TV Review: ‘Marry Me’

Marry Me NBC TV Review

The backstory to “Marry Me” — with the show’s creator and star being actual newlyweds — might be the best and worst thing this romantic comedy has going for it. A reunion of “Happy Endings” showrunner David Caspe and actress/wife Casey Wilson, the series works a little too hard at conjuring whimsy, beginning with a botched marriage proposal and all the hurt feelings that ensue. But amid a fall with several similarly themed shows, including NBC’s more promising “A to Z,” there’s just not enough substance here to suggest “happily ever after” is in the show’s future.

Annie (Wilson) and Jake (Ken Marino) have been together for six years, and she returns home from a romantic vacation miffed and disappointed that he didn’t pop the question. So when he drops to one knee, it’s not enough to interrupt her unbridled rant about him and pretty much everyone he knows, even with family and friends hiding nearby to share the moment — and hearing every word.

If that spoils perhaps the show’s biggest gag, it’s almost impossible to understand what follows without it, as the two labor to repair the damage, while flashing back to the beginnings of their relationship (presumably) to help grasp why the attraction is so strong between them.

But there’s a reason romantic comedy movies run 90 minutes or so, which is to say the impediments to getting a couple together can be significant but not insurmountable. And the problems triggered by the differences between Annie and Jake are mildly adorable, yes — “Why does everything have to be such a huge production with you?” he asks at one point — but not so formidable as to want to ride this roller-coaster on an open-ended basis.

Despite some funny bits and solid supporting players — including JoBeth Williams, a recurring character as Jake’s disapproving mom — the writing also works a bit too hard at times, like the assertion that the couple is so joined they’re like “Paula Deen and the N word.” Ditto for the fact Annie’s gay dads (Tim Meadows, Dan Bucatinsky) still squabble over who the actual biological father is, or the fact the show contains several bleeped expletives, which feels less edgy than mildly desperate.

NBC has scheduled the series Tuesdays coming out of “The Voice,” which should funnel a lot of viewers in its direction. But as we’ve seen in the past, there can be a big difference between catching the bouquet and actually making it all the way to the altar.

TV Review: 'Marry Me'

(Series; NBC, Tues. Oct. 14, 9 p.m.)


Filmed in Los Angeles by FanFare Prods., Shark vs. Bear and Sethsquatch, Inc. in association with Sony Pictures Television.


Executive producers, David Caspe, Seth Gordon, Jamie Tarses, Moses Port, David Guarascio; co-executive producers, Andrew Guest, Erica Rivinoja, Erik Sommers; producers, Jordan Cahan, Patrick Kienlen, Matthew Libman, Daniel Libman; director, Gordon; writer, Caspe; camera, David Hennings; production designer, Shepherd Frankel; editors, Jon Corn, Shawn Paper; casting, Lisa Beach, Sarah Katzman, Josh Einsohn. 30 MIN.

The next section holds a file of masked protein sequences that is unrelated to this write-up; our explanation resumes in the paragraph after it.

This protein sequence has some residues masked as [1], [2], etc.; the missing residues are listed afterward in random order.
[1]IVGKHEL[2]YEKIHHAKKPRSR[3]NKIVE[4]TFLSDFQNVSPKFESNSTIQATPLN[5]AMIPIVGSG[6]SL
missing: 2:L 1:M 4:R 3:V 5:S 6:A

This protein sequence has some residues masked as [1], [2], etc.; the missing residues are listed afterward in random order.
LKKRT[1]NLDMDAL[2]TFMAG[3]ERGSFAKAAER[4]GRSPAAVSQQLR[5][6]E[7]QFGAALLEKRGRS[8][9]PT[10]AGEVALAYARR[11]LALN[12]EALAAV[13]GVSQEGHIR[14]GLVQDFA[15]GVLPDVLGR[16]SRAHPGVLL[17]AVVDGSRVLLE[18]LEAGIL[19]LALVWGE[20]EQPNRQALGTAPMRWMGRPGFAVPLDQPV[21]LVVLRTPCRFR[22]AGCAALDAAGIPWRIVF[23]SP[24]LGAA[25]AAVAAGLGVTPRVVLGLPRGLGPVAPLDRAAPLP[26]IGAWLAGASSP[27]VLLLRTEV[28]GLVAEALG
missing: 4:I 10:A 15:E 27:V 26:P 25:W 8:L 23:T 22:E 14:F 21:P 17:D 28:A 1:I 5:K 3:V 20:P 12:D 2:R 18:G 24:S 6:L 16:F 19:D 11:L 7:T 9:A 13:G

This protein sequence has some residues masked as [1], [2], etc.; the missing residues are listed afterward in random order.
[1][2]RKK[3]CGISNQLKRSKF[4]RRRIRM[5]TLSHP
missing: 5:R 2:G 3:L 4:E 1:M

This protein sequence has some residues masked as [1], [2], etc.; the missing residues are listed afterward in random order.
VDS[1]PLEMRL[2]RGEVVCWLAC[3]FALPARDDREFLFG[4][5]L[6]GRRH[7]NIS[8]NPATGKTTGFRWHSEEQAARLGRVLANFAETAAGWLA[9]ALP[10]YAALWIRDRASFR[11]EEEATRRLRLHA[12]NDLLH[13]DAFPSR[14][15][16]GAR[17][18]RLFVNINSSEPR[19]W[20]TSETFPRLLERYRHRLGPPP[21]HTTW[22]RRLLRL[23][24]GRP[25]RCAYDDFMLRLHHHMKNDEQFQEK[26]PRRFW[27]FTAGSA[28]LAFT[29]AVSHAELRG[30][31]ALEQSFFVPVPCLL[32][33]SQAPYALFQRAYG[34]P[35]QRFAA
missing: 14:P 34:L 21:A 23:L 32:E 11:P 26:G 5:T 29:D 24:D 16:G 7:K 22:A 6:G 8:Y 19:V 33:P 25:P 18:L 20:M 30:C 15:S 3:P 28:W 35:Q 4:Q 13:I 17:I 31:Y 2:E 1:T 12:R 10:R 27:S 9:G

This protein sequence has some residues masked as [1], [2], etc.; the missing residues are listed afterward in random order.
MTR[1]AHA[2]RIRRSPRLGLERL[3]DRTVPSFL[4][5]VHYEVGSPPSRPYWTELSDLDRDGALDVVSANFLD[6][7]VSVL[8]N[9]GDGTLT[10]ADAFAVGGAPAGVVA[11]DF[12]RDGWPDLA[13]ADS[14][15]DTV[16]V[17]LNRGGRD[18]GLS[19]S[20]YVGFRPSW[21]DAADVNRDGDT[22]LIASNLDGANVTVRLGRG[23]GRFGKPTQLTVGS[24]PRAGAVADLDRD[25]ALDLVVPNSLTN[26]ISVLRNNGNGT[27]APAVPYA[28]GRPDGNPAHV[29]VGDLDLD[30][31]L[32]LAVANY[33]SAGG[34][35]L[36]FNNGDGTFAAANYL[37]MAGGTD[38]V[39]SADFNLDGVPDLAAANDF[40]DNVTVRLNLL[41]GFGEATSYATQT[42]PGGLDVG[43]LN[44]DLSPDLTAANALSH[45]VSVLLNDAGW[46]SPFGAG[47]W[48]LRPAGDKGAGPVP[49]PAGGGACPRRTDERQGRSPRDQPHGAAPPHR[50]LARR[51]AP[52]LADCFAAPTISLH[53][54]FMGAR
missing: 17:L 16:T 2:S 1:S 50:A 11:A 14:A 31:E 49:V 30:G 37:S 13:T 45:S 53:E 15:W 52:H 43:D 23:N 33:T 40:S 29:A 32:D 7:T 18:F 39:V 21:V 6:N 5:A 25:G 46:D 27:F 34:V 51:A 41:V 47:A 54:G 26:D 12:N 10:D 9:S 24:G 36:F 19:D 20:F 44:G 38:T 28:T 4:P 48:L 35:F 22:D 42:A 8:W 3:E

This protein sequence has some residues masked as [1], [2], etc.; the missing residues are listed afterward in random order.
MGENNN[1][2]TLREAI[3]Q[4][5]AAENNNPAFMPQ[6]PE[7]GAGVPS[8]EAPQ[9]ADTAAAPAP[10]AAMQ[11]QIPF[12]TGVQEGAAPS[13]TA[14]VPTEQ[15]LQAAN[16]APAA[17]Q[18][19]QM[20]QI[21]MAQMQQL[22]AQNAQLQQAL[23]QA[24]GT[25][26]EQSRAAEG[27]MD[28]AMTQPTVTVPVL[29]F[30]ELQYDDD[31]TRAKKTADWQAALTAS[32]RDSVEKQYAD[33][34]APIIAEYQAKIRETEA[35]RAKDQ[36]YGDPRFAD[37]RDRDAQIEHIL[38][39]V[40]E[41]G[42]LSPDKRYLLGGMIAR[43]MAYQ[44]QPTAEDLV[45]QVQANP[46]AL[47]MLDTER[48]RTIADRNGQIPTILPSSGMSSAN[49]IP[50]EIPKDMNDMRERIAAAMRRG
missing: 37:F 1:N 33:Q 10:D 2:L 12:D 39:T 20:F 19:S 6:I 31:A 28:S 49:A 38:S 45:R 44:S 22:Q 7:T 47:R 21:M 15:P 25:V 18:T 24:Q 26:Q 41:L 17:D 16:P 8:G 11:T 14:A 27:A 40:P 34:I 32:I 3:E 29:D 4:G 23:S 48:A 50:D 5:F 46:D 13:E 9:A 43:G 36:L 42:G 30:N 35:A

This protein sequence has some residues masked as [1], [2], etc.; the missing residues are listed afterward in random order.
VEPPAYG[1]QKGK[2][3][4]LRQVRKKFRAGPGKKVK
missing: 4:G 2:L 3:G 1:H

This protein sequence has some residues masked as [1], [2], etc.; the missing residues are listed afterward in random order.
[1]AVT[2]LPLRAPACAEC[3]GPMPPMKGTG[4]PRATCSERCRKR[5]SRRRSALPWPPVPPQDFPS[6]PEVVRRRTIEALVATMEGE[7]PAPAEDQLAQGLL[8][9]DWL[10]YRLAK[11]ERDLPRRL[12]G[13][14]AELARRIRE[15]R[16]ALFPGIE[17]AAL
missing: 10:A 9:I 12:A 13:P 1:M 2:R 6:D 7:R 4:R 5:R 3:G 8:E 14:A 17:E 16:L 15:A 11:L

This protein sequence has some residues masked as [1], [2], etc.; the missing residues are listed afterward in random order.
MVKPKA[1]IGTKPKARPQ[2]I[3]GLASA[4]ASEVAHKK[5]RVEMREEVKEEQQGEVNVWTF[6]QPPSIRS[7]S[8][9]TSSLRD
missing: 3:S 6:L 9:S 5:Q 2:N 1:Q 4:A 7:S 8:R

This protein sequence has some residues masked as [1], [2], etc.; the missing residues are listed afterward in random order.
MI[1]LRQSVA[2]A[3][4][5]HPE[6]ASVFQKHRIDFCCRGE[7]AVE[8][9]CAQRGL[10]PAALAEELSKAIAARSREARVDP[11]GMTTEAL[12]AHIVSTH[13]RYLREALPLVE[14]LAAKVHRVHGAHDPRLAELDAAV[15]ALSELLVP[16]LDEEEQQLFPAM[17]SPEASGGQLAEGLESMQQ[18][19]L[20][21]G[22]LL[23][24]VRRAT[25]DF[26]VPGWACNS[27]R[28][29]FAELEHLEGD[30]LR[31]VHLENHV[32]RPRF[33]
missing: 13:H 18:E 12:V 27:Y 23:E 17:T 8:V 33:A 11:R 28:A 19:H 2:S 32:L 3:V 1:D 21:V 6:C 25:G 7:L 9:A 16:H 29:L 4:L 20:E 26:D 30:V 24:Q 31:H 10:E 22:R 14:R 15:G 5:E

Casey Wilson, Ken Marino, Sarah Wright Olsen, John Gemberling, Tymberlee Hill, Tim Meadows, JoBeth Williams, Dan Bucatinsky

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  1. Doc Hazel says:

    Please – send this one to the trash heap. Bad characters, trite dialogue, weak plot line…put a gun to my head and pull the trigger before the next episode is shown…either that or make me drink from the same cup as certain nurses do from a hospital in Dallas…..

  2. Jacques Strappe says:

    Just made me miss Happy Endings that much more. I love the caffeinated dialogue and all the pop culture references that zip by. And I really like Wilson here doing her Happy Endings Penney character all over again but the individual pieces of Marry Me don’t come close to matching the whole of Happy Endings. Caspe is perhaps the most gifted comedy creator in television at the moment as he channels those zany, talky, black and white screwball comedies from the 30’s and 40’s when breezy, sophisticated dialogue was king.

  3. kookoo63 says:

    The problem with David Caspe’s creations (both this and Happy Endings) is that every character speaks in the same voice. And “the joke” takes precedence over character development. It’s a shame. Caspe is stuck in a “night out with the cast of the Groundlings Sunday show” wherin everyone has to prove (through mostly annoying cadence and vocal variances) that they’re the funniest one in the bar. And if you’ve ever been in that agonizingly needy situation you understand that Caspe (and his characters) need to relax a bit if this is going to work. Hope they do.

  4. N. Bischoff says:

    Awful, I was hopeful but it was painful to watch. The “Paula Deen and the N word” was in such poor taste. It will be hard to give this one a second look.

  5. Perfectly horrible low-brow humor. Producers should look at “Cristela’ for guidance in what many of us want..

  6. TV Used To Make Me Laugh says:

    Spot on review. The show also highlights the problem with single cam comedies — to make up for the loss of laughs coming from punchlines of multi-cam, characters’ actions become more cartoony. Sometimes it works (30 Rock, Malcolm), but more often it just divorces the characters from reality. Then people lose interest.

    You know what will save the sitcom? MAKE THEM LESS “FUNNY.” Look at shows like “Mary Tyler Moore” and “Mad About You.” Way less jokes per minute than we have now. This created a better sense of reality, and characters we could care for. “Louie” and “Maron” are new examples of shows that have less” jokes,” and yet connect with audiences more. But in a world where everything is tested by tourists holding green and red buttons, 30 seconds between jokes is too much for TV execs to handle.

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